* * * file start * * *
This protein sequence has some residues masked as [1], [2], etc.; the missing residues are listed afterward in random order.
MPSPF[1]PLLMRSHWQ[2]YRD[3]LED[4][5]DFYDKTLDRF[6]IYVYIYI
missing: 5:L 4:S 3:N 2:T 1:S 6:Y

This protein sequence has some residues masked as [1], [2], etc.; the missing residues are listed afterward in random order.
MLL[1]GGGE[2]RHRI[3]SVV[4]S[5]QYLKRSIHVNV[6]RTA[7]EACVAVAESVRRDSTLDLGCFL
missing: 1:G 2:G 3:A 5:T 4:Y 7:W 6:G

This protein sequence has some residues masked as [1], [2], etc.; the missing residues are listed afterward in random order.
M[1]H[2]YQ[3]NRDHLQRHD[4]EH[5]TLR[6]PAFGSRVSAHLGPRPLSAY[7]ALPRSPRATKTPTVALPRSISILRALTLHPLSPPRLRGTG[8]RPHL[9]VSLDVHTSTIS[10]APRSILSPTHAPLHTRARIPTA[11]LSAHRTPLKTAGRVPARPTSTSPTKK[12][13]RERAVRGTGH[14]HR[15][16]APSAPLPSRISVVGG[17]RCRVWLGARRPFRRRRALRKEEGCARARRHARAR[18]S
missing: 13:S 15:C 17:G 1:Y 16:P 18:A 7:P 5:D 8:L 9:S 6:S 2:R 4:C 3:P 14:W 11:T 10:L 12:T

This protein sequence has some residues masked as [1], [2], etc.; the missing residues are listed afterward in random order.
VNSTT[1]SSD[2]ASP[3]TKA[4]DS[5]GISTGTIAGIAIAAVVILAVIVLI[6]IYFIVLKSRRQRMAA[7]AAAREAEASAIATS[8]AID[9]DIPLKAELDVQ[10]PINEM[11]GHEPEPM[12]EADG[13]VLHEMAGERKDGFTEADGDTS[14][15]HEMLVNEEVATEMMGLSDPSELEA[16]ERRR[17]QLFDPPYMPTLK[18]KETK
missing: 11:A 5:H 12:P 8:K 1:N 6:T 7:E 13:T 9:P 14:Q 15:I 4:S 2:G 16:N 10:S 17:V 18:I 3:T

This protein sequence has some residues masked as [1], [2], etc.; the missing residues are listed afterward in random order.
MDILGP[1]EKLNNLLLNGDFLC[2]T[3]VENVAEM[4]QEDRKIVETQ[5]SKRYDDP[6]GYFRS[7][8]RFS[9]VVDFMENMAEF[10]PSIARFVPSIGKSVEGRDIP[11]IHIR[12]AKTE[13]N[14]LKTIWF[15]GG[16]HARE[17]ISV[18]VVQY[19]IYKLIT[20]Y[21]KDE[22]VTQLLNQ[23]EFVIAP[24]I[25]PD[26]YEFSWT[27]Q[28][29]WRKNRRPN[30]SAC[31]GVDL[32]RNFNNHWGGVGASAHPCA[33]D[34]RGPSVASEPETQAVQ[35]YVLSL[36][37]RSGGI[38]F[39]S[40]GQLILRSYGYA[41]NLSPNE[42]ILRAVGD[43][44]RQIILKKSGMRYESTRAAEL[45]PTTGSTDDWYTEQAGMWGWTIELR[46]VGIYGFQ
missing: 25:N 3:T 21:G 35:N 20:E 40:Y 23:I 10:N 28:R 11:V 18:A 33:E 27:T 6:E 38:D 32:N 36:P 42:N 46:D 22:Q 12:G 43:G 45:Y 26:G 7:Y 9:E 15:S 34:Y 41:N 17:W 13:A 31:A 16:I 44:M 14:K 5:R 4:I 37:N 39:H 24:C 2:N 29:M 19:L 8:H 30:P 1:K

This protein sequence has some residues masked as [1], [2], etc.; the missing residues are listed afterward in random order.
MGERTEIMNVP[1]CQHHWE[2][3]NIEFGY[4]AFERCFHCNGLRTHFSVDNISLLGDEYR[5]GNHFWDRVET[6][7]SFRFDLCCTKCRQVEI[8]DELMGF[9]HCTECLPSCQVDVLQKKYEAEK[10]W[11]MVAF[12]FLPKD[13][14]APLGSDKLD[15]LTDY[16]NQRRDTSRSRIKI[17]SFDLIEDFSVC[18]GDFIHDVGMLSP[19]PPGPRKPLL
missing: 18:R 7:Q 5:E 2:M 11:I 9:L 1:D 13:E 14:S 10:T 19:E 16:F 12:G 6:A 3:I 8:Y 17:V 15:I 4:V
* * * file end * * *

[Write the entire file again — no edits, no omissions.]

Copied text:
This protein sequence has some residues masked as [1], [2], etc.; the missing residues are listed afterward in random order.
MPSPF[1]PLLMRSHWQ[2]YRD[3]LED[4][5]DFYDKTLDRF[6]IYVYIYI
missing: 5:L 4:S 3:N 2:T 1:S 6:Y

This protein sequence has some residues masked as [1], [2], etc.; the missing residues are listed afterward in random order.
MLL[1]GGGE[2]RHRI[3]SVV[4]S[5]QYLKRSIHVNV[6]RTA[7]EACVAVAESVRRDSTLDLGCFL
missing: 1:G 2:G 3:A 5:T 4:Y 7:W 6:G

This protein sequence has some residues masked as [1], [2], etc.; the missing residues are listed afterward in random order.
M[1]H[2]YQ[3]NRDHLQRHD[4]EH[5]TLR[6]PAFGSRVSAHLGPRPLSAY[7]ALPRSPRATKTPTVALPRSISILRALTLHPLSPPRLRGTG[8]RPHL[9]VSLDVHTSTIS[10]APRSILSPTHAPLHTRARIPTA[11]LSAHRTPLKTAGRVPARPTSTSPTKK[12][13]RERAVRGTGH[14]HR[15][16]APSAPLPSRISVVGG[17]RCRVWLGARRPFRRRRALRKEEGCARARRHARAR[18]S
missing: 13:S 15:C 17:G 1:Y 16:P 18:A 7:P 5:D 8:L 9:S 6:S 2:R 4:C 3:P 14:W 11:T 10:L 12:T

This protein sequence has some residues masked as [1], [2], etc.; the missing residues are listed afterward in random order.
VNSTT[1]SSD[2]ASP[3]TKA[4]DS[5]GISTGTIAGIAIAAVVILAVIVLI[6]IYFIVLKSRRQRMAA[7]AAAREAEASAIATS[8]AID[9]DIPLKAELDVQ[10]PINEM[11]GHEPEPM[12]EADG[13]VLHEMAGERKDGFTEADGDTS[14][15]HEMLVNEEVATEMMGLSDPSELEA[16]ERRR[17]QLFDPPYMPTLK[18]KETK
missing: 11:A 5:H 12:P 8:K 1:N 6:T 7:E 13:T 9:P 14:Q 15:I 4:S 2:G 16:N 10:S 17:V 18:I 3:T

This protein sequence has some residues masked as [1], [2], etc.; the missing residues are listed afterward in random order.
MDILGP[1]EKLNNLLLNGDFLC[2]T[3]VENVAEM[4]QEDRKIVETQ[5]SKRYDDP[6]GYFRS[7][8]RFS[9]VVDFMENMAEF[10]PSIARFVPSIGKSVEGRDIP[11]IHIR[12]AKTE[13]N[14]LKTIWF[15]GG[16]HARE[17]ISV[18]VVQY[19]IYKLIT[20]Y[21]KDE[22]VTQLLNQ[23]EFVIAP[24]I[25]PD[26]YEFSWT[27]Q[28][29]WRKNRRPN[30]SAC[31]GVDL[32]RNFNNHWGGVGASAHPCA[33]D[34]RGPSVASEPETQAVQ[35]YVLSL[36][37]RSGGI[38]F[39]S[40]GQLILRSYGYA[41]NLSPNE[42]ILRAVGD[43][44]RQIILKKSGMRYESTRAAEL[45]PTTGSTDDWYTEQAGMWGWTIELR[46]VGIYGFQ
missing: 25:N 3:T 21:G 35:N 20:E 40:Y 23:I 10:N 28:R 11:V 18:A 33:E 27:T 6:E 38:D 32:N 36:P 42:N 46:D 22:Q 12:G 43:G 45:Y 26:G 7:Y 9:E 15:S 34:Y 41:N 17:W 13:A 31:A 16:I 44:M 14:K 5:R 4:I 37:N 39:H 24:C 2:N 29:M 19:L 8:H 30:P 1:K

This protein sequence has some residues masked as [1], [2], etc.; the missing residues are listed afterward in random order.
MGERTEIMNVP[1]CQHHWE[2][3]NIEFGY[4]AFERCFHCNGLRTHFSVDNISLLGDEYR[5]GNHFWDRVET[6][7]SFRFDLCCTKCRQVEI[8]DELMGF[9]HCTECLPSCQVDVLQKKYEAEK[10]W[11]MVAF[12]FLPKD[13][14]APLGSDKLD[15]LTDY[16]NQRRDTSRSRIKI[17]SFDLIEDFSVC[18]GDFIHDVGMLSP[19]PPGPRKPLL
missing: 18:R 7:Q 5:E 2:M 11:I 9:L 1:D 13:E 14:S 10:T 19:E 16:F 12:G 6:A 3:I 8:Y 17:V 15:I 4:V